Linux hosts.allow and hosts.deny To Control Network Access
Linux have different type of perimeters to restrict and control network access.
hosts.deny files are one way of those. The TCP wrapper, ssh, ftp applications generally use rules provided in this configuration files. We will look different usage types and examples for
hosts.deny files in this tutorial
These rules describes simple access control language based client host name, address, user name and server process name, host name and address patterns.
As we know rules are inserted info files. Here is the rule syntax
$ man hosts.allow
While using rules in files
hosts.deny there are some precedence. The following flow is executed.
- If match allow and exit
- If match deny if not allow
To allow applications, hosts to use servers services
Allow rules are used. These Allow rules are placed into
hosts.allow file. In the example we allow all hosts in the
192.168.0.0/16 to use servers all ports and services.
To deny hosts and applications we will use
Deny rules. Deny rules are places into
hosts.deny . In the example we will deny all hosts to connect and use servers services. But keep in mind in the previous example we have allowed some networks and other than these networks will not be able to use servers services.
In the time there will be a lot of rules in the hosts files. They may become unmanageable if we do not put some notes or comments about the rules. Comments can be put with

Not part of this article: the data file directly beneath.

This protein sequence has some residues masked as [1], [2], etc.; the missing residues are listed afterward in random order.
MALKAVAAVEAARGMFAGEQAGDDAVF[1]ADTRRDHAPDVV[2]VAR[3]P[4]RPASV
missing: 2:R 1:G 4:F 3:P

# sign. In the example we write some note about rules
# Home users
#Delete this 30.03.2017
While using rules about Allow and Deny these actions may need to logged. Logs will be generated with spawn mechanism. Spawn is use to create new process if specified rule matched. In the example we will generate a log which contain current date if a host from 172.16.0.0/24 tries to access vsftpd service.
vsftpd:172.16. :spawn /bin/echo '/bin/date' access denied >> /var/log/vsftpd:deny
Define Multiple Hosts
There is also support for multiple hosts. We can define multiple hosts by separating them with commas. In the example we will define 2 host names, 1 IP address and 1 network.
ALL: dns.poftut.com, mail.poftut.com, 188.8.131.52, 10.5.
mail.poftut.comare host names
184.108.40.206is a single IP address
10.5.specifies network 10.5.0.0/16 in CIDR presentation
We can define
NOT logic in rules. Generally IP address or network ranges are used with this logic. We put
ALL EXCEPT as a prefix to the related IP address or network range to exclude. In this example we will define all hosts except
ALL: ALL EXCEPT 10.